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April 19, 2000: Cherryvale Kansas Tornado

day1_1630Severe thunderstorms developed ahead of a pre-frontal dryline just after 7 pm CDT.

The first supercell developed across Montgomery county, with the first brief tornado touchdown (F0) near Havana just before 8 pm.

The same supercell produced another brief tornado (F0) as it passed just south of Cherryvale. This storm intensified as it moved across northern Labette county and produced a longer track tornado (12 mile path) with F3 damage occurring in the city of Parsons around 8:50 pm.

The second supercell storm moved across Neosho county, producing a tornado southwest of Erie around 8:25 pm. This tornado produced F2 damage along its entire track across Neosho county.

Today was the first official organized storm chasing tour in our company’s history. Last year, I took a paying passenger along on the chasing during the May 3rd Bridgecreek-Moore Tornado, to help cover expenses of the day. That event laid the foundation of creating a storm chasing company and today is the result of those efforts. We started our first tour from Tulsa and left for southeastern Kansas.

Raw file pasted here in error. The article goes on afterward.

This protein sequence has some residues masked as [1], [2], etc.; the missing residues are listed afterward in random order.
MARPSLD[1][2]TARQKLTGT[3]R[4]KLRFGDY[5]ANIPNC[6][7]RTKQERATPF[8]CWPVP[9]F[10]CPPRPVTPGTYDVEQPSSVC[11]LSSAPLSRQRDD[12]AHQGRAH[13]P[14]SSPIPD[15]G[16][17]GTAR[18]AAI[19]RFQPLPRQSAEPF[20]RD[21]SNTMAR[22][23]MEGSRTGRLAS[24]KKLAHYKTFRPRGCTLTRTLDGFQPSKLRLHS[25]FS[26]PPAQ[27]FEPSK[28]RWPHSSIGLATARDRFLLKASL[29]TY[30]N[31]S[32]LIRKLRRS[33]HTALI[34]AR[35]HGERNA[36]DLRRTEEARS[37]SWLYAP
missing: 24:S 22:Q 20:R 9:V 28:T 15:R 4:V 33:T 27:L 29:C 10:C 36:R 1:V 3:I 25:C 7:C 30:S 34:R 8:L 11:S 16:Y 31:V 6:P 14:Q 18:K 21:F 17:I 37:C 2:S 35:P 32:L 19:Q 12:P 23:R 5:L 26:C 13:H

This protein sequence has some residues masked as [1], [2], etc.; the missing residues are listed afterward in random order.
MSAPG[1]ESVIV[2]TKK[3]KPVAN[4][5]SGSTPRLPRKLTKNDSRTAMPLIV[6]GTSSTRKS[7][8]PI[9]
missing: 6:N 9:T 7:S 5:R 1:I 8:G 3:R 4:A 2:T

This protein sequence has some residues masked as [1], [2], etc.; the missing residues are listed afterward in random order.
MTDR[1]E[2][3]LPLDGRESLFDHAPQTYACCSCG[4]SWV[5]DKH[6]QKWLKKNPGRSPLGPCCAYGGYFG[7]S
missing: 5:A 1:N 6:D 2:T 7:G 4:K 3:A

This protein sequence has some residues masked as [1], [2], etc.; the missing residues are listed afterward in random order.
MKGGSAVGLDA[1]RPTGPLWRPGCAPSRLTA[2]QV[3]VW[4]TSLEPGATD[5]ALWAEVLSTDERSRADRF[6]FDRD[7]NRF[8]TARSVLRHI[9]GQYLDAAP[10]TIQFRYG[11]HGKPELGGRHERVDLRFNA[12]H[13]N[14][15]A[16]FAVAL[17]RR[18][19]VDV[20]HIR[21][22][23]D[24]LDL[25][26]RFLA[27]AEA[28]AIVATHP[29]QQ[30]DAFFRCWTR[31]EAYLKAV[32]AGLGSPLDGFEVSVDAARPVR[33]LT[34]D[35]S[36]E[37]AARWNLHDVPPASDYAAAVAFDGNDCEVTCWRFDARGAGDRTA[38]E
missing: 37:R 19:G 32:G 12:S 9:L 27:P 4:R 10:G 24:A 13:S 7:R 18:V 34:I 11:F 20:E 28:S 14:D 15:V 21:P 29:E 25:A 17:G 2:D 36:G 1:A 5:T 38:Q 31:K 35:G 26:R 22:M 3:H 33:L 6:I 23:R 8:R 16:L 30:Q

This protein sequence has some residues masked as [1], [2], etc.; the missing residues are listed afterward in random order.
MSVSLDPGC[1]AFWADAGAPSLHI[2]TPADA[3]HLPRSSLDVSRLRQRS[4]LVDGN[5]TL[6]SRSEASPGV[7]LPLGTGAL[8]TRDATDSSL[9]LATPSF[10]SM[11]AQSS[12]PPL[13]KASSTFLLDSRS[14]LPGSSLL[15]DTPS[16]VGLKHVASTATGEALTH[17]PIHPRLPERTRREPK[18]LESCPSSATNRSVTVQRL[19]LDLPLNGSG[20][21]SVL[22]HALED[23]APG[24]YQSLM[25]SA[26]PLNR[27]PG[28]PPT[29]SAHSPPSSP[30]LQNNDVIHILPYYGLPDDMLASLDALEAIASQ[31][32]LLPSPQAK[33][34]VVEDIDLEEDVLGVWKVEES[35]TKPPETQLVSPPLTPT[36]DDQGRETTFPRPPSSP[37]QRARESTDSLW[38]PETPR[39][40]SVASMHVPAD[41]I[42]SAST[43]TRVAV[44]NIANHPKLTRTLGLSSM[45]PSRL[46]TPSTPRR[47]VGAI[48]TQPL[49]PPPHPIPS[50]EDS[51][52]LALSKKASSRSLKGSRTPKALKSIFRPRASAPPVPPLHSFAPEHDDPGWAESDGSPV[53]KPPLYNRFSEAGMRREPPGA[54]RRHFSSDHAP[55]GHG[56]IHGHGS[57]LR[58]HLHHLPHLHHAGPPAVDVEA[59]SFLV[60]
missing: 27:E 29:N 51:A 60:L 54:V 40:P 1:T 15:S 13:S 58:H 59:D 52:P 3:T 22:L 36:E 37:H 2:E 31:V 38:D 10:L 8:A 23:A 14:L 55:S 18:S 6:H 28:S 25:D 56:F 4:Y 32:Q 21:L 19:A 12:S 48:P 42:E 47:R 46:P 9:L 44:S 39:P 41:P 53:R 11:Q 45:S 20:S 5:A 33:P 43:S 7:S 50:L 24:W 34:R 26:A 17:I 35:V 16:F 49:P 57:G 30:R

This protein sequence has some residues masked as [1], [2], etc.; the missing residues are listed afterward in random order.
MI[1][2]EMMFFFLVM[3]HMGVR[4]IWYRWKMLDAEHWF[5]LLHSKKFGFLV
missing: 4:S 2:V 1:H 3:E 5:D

Cloud cover looked to be a problem early on and was keeping surface temperatures low. By mid-afternoon, the clouds began to erode away and with 3500+ j/kg of CAPE in-place. It was a matter of time before the heating was to break the cap.

A surface low was in-place in northern Kansas which pushed a cold front into SE Kansas and NE Oklahoma. The cold front was the focal point for late afternoon development.

I drove to Independence on Highway 75 and then turned left on 160 to 7-Mile Corner. Sitting near Cherryvale for about an hour, I began watching the cumulus beginning to tower.

Without anything more than a cell phone to use to retrieve any information, I hit the jackpot and was quickly on a forming supercell that produced a large tornado. The tornado damaged several structures but thankfully didn’t produce any serious injuries.

The terrain was, of course, the biggest failure as the tornado formed in an area of thick trees and hills near the Cherryvale lake. As a result, there were limited road options coupled with a fast-moving storm that moved quickly to the northeast.